If the T-Mobile 2GB Simple Choice North America Mobile Internet plan is too complicated, you could port your AT&T number directly with T-Mobile and go with the $10 Simple Choice North America for Wearables Unlimited Talk, Text, and 500MB of high-speed data plan. You can use this plan with any device as well, however, T-Mobile could block "non-wearable" devices in the future. But, if you want to activate this plan, tell T-Mobile you have a Wearable device that is compatible with the network and when the SIM is activated, place the SIM in any smartphone and you are good to go. No Google Voice porting required (unless you want those features).

    The reason I like the Google Voice and T-Mobile Mobile Internet combo is due to price and flexibility. If another carrier offers a better deal, I can cancel my T-Mobile Mobile Internet line and get a SIM and plan somewhere else. After popping in the new SIM into the device with that SIMs phone number, service just works. You don't have to worry about porting your number to another carrier again and you get so many great features with Google Voice.

    Anyway, sorry for my novel or for wasting anyone's time. I like to save others money, if at all possible. But, in my opinion, you are paying too much and there is no reason to keep your current plan, other than to help AT&T with their bottom line.
    Thank you for the details. I'm getting out from this plan.

    The Google Voice plan sounds appealing but I'm going to need to research it more. But, I'm not comfortable with sending Google having all my phone call data. What is a reasonably priced alternative to Google?

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    Quote Originally Posted by aspen4844 View Post
    Thank you for the details. I'm getting out from this plan.

    The Google Voice plan sounds appealing but I'm going to need to research it more. But, I'm not comfortable with sending Google having all my phone call data. What is a reasonably priced alternative to Google?
    If you want a cheap plan, I would activate a "Wearable" plan through T-Mobile for $10. The worst T-Mobile would do is block the SIM until it is placed into an eligible device. I have this plan currently and have experienced zero issues for over a year in a T-Mobile branded LG V30.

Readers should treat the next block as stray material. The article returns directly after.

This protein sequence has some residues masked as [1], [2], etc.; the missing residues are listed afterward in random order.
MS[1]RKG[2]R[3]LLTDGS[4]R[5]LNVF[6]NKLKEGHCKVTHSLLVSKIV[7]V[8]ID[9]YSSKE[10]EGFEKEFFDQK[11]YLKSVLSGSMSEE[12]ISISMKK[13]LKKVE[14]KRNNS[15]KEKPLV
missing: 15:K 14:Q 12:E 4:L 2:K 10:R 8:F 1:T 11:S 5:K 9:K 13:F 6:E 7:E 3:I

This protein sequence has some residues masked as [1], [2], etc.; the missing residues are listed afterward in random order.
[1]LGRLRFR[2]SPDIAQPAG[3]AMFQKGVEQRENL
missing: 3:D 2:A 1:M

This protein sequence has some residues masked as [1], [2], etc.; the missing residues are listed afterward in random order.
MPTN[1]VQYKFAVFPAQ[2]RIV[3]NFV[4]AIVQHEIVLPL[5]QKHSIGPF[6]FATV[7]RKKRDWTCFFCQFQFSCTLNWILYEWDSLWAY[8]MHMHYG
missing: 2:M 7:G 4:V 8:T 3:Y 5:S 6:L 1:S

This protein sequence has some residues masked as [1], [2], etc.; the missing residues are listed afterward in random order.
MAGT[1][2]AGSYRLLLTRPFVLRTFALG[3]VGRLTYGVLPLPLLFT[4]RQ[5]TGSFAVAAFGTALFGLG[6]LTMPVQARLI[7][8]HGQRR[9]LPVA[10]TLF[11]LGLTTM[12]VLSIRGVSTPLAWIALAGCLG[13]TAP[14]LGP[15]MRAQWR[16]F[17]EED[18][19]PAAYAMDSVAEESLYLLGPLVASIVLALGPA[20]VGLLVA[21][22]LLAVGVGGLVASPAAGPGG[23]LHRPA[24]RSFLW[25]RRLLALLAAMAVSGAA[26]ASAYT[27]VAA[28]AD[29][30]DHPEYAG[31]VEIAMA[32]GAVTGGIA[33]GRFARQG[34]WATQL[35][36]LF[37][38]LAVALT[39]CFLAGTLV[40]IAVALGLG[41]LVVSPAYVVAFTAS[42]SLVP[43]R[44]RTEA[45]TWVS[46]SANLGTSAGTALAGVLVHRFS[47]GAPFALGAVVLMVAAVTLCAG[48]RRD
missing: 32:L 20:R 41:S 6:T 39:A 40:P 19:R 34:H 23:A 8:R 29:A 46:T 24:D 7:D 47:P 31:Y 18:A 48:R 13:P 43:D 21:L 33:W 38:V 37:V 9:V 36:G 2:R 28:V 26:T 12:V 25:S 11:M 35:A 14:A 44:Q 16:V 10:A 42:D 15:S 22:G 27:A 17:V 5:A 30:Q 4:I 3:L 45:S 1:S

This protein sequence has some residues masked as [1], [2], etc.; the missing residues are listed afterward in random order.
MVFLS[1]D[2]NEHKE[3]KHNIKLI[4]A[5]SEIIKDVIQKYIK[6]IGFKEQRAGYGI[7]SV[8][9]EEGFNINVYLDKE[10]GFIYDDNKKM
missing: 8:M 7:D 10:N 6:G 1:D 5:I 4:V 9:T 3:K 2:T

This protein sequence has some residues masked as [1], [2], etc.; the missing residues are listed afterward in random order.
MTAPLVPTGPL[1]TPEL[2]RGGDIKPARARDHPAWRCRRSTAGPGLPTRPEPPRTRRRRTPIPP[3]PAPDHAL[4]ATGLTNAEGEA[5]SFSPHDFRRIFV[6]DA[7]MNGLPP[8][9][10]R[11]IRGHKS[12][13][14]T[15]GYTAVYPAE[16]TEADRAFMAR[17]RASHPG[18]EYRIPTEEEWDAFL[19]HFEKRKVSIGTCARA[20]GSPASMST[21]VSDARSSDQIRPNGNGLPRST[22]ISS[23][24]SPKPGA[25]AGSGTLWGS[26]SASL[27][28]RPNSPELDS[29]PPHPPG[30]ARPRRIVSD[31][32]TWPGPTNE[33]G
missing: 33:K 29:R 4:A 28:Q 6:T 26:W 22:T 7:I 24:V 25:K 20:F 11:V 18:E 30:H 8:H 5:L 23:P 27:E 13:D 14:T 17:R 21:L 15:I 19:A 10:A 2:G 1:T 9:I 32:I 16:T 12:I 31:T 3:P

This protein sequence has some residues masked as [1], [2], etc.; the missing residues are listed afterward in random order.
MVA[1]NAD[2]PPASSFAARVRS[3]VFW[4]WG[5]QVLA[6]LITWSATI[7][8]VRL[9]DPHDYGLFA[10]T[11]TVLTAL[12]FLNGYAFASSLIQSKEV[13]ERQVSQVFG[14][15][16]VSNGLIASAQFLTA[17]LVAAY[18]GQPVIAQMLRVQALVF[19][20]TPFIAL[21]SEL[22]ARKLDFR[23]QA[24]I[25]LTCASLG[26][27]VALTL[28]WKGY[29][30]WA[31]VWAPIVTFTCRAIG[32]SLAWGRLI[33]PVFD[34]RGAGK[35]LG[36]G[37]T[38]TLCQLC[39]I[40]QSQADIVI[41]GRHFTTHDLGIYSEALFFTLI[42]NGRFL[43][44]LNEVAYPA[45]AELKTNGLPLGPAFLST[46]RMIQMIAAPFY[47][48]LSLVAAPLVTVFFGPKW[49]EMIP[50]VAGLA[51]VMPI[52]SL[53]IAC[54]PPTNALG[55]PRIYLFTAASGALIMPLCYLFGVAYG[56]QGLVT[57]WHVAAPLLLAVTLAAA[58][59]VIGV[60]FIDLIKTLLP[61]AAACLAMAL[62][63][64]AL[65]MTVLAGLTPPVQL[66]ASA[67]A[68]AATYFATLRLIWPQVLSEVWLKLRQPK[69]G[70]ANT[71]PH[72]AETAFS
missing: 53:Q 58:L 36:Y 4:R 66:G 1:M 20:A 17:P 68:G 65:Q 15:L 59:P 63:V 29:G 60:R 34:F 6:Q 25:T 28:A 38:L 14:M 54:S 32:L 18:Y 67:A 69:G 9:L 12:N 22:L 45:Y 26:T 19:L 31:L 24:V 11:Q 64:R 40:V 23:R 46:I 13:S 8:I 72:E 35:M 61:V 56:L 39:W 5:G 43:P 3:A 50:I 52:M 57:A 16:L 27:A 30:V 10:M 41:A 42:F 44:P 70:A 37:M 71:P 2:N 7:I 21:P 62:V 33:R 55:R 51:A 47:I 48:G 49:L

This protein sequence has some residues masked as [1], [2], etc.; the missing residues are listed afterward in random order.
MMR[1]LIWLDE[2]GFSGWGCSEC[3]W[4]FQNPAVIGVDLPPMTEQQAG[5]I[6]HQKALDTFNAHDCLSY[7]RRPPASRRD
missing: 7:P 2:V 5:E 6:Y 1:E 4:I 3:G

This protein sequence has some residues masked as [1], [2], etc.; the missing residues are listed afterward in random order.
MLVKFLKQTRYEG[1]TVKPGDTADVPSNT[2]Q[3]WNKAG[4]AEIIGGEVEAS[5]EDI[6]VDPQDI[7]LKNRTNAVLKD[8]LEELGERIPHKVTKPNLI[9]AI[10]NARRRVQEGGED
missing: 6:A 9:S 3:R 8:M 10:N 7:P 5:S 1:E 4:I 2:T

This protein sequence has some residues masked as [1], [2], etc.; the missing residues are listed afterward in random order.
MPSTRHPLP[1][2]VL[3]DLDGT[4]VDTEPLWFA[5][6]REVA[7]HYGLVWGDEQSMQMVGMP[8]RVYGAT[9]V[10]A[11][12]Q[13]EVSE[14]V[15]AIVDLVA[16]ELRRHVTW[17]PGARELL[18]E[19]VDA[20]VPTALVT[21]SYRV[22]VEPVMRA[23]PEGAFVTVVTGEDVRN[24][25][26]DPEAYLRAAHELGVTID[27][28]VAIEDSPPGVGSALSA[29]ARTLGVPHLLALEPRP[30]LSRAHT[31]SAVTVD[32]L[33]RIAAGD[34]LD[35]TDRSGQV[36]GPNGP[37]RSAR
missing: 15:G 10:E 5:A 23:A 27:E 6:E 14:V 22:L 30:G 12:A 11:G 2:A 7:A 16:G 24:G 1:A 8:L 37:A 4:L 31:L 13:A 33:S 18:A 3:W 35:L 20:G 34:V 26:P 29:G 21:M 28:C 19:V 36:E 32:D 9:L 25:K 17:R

Cricket Wireless is only $30 for 2GB of data. If AT&T works for you, that's your best bet to get similar coverage as you experience today.

    I love Google Voice personally and is the cheapest option using the methods outlined above. I have 20 lines of service in my name through either T-Mobile or AT&T for various family members and their needs. Some lines are on the T-Mobile Simple Choice North America 2GB MI plan while others are on the T-Mobile Simple Choice North America for Wearables with Separate Number, each plan is only $10. I also have some hotspot plans through AT&T. I haven't been on a "traditional" cellular plan in over 5 years.

    Whatever you decide, be comfortable with your decision. I am glad I could help guide you into looking at some cheaper options that will give you more bang for your buck.

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    If you only use a few hundred minutes, and Wi-Fi for data, the Tracfone BYOP and/or Page Plus plans are really the way to go. I wouldn't use a wearable plan for my primary phone, it's just a hassle that won't save you much.

    With Tracfone you basically can choose which network you want - as Tracfone conveniently is the only prepaid provider with contracts on all four carriers (and by convenient, I mean a different word!)

    Regardless, I would do a Tracfone BYOP on either AT&T or Verizon networks and bring your own smartphone. For cheap devices, I recommend either the Moto G5 Plus (discontinued but excellent - upgrading to Oreo) or Moto E4 or E5.